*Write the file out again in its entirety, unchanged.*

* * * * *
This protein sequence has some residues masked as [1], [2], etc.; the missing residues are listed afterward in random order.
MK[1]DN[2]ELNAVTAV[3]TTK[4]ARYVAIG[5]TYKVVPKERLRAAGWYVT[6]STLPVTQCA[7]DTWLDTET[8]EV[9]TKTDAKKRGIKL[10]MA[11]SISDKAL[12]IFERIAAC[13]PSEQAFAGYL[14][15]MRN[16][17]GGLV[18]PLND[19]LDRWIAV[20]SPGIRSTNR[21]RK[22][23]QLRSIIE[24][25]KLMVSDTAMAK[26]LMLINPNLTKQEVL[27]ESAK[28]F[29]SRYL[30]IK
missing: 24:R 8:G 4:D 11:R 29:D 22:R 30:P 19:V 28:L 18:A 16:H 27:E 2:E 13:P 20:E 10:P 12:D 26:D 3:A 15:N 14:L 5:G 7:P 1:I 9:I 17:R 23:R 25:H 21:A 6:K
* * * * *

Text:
This protein sequence has some residues masked as [1], [2], etc.; the missing residues are listed afterward in random order.
MK[1]DN[2]ELNAVTAV[3]TTK[4]ARYVAIG[5]TYKVVPKERLRAAGWYVT[6]STLPVTQCA[7]DTWLDTET[8]EV[9]TKTDAKKRGIKL[10]MA[11]SISDKAL[12]IFERIAAC[13]PSEQAFAGYL[14][15]MRN[16][17]GGLV[18]PLND[19]LDRWIAV[20]SPGIRSTNR[21]RK[22][23]QLRSIIE[24][25]KLMVSDTAMAK[26]LMLINPNLTKQEVL[27]ESAK[28]F[29]SRYL[30]IK
missing: 24:R 8:G 4:D 11:R 29:D 22:R 30:P 19:V 28:L 18:A 16:H 27:E 2:E 13:P 20:E 10:P 12:D 26:D 3:A 15:N 14:L 5:G 7:P 1:I 9:I 17:R 23:R 25:H 21:A 6:K